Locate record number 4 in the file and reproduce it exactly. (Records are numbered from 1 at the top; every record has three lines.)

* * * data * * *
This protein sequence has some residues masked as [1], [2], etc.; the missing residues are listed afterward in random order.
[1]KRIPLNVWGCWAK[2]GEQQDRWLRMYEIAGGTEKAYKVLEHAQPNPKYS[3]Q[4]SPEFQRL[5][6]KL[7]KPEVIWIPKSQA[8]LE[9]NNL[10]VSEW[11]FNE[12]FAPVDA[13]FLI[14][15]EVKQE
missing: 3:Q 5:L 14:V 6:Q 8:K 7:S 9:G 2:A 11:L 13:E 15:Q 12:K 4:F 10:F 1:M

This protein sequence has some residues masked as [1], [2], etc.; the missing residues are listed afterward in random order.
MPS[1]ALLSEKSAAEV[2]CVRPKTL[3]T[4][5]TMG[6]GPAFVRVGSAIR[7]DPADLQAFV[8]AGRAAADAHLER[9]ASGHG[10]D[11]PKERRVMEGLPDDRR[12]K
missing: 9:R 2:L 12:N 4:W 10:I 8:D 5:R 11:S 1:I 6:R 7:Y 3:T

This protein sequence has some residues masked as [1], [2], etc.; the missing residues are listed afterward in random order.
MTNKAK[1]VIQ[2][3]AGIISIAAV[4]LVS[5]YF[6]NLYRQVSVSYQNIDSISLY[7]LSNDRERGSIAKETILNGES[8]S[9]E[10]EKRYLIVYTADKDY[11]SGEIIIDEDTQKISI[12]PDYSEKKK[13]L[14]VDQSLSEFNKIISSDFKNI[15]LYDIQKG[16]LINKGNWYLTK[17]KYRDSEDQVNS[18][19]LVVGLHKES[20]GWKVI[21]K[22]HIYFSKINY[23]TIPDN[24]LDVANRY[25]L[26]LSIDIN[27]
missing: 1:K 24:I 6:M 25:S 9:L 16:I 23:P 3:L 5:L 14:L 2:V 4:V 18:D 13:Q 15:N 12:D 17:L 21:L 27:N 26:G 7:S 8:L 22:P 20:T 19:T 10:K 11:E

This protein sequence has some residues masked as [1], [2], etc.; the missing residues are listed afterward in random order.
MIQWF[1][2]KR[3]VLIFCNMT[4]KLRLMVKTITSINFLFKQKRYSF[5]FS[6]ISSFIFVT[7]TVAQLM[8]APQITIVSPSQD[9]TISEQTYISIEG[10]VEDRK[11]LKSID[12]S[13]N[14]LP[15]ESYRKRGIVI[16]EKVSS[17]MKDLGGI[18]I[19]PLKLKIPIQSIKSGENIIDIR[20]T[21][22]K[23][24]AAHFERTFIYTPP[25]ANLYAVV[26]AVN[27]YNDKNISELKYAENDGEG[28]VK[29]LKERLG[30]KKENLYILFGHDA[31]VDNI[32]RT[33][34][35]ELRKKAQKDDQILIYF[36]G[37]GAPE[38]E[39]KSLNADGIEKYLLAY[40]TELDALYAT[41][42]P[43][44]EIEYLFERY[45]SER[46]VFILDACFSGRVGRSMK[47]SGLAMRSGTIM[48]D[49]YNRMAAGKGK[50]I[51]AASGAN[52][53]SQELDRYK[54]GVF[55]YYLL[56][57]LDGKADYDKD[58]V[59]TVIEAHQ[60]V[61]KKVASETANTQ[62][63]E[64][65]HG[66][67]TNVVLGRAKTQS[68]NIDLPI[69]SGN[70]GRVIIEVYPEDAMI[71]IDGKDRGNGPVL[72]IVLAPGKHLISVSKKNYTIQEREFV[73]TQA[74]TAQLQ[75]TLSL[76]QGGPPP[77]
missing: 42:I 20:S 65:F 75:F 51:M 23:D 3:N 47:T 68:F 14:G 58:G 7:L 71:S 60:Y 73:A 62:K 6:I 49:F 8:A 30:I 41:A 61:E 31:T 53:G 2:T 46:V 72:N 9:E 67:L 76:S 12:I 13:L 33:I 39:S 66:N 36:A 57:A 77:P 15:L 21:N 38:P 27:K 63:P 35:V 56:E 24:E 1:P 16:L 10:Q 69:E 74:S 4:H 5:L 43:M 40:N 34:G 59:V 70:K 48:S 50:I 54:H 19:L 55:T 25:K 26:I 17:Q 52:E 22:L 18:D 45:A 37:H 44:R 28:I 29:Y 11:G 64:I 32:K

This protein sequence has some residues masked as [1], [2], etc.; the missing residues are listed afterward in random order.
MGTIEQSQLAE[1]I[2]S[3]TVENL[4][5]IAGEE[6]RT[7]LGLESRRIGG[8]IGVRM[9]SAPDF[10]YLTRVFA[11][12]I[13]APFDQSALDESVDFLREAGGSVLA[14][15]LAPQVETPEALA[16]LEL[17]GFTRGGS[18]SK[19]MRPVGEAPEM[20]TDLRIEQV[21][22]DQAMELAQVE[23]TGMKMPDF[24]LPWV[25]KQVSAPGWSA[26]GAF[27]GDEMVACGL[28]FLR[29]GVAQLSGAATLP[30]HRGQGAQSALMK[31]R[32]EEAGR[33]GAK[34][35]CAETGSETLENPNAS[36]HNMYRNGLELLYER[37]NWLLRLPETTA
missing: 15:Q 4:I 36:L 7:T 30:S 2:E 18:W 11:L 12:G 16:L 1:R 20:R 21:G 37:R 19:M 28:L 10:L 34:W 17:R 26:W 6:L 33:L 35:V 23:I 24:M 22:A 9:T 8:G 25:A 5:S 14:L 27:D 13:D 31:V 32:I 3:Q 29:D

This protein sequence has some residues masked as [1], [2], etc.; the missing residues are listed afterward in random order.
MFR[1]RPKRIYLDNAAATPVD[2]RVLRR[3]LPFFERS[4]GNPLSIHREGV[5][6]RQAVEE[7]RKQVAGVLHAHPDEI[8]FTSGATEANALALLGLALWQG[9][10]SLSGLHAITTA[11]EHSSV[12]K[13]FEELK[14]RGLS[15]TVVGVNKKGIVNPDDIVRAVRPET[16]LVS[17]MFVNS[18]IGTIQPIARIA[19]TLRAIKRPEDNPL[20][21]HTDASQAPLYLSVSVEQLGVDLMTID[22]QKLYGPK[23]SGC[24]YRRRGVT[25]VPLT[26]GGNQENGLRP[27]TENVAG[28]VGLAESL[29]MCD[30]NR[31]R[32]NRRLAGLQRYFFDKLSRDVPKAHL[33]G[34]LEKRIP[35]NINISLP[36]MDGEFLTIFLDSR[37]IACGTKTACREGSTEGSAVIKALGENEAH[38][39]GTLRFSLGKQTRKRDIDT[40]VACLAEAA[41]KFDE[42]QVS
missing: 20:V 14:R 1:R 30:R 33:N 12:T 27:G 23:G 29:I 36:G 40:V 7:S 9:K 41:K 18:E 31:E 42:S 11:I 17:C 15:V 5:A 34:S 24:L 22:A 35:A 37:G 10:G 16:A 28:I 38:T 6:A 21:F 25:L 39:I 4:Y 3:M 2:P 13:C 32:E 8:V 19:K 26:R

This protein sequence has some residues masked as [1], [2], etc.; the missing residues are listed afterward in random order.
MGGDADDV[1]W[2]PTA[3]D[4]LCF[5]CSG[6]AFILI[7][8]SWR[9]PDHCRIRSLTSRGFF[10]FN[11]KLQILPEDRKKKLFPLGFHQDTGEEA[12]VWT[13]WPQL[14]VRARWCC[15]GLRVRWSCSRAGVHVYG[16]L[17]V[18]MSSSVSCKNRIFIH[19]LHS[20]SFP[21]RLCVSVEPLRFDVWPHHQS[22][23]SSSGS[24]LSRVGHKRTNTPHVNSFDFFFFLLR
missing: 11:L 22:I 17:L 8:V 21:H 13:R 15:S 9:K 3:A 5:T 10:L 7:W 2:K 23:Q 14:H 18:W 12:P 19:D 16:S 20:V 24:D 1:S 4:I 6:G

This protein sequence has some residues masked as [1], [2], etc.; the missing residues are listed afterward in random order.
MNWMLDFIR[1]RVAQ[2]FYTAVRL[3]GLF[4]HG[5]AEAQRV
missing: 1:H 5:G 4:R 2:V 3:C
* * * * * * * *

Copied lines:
This protein sequence has some residues masked as [1], [2], etc.; the missing residues are listed afterward in random order.
MIQWF[1][2]KR[3]VLIFCNMT[4]KLRLMVKTITSINFLFKQKRYSF[5]FS[6]ISSFIFVT[7]TVAQLM[8]APQITIVSPSQD[9]TISEQTYISIEG[10]VEDRK[11]LKSID[12]S[13]N[14]LP[15]ESYRKRGIVI[16]EKVSS[17]MKDLGGI[18]I[19]PLKLKIPIQSIKSGENIIDIR[20]T[21][22]K[23][24]AAHFERTFIYTPP[25]ANLYAVV[26]AVN[27]YNDKNISELKYAENDGEG[28]VK[29]LKERLG[30]KKENLYILFGHDA[31]VDNI[32]RT[33][34][35]ELRKKAQKDDQILIYF[36]G[37]GAPE[38]E[39]KSLNADGIEKYLLAY[40]TELDALYAT[41][42]P[43][44]EIEYLFERY[45]SER[46]VFILDACFSGRVGRSMK[47]SGLAMRSGTIM[48]D[49]YNRMAAGKGK[50]I[51]AASGAN[52][53]SQELDRYK[54]GVF[55]YYLL[56][57]LDGKADYDKD[58]V[59]TVIEAHQ[60]V[61]KKVASETANTQ[62][63]E[64][65]HG[66][67]TNVVLGRAKTQS[68]NIDLPI[69]SGN[70]GRVIIEVYPEDAMI[71]IDGKDRGNGPVL[72]IVLAPGKHLISVSKKNYTIQEREFV[73]TQA[74]TAQLQ[75]TLSL[76]QGGPPP[77]
missing: 42:I 20:S 65:F 75:F 51:M 23:D 3:N 47:T 68:F 14:G 58:G 7:L 71:S 60:Y 73:A 62:K 6:I 49:F 8:A 30:I 41:A 61:E 31:T 53:G 2:T 46:V 72:N 9:E 67:L 76:S 12:I 13:L 33:I 39:S 66:N 36:A 57:A 77:P 15:L 21:N 38:P 27:K 63:P 35:V 56:E 24:E 1:P 16:L 10:Q 69:E 74:S 4:H 5:L 43:M 40:N 34:G 59:V 70:K 48:S 50:I 54:H 19:L 55:T 25:K 26:I 17:Q 52:E 22:L 18:D 45:A 37:H 44:R 28:I 29:Y 11:G 64:I 32:K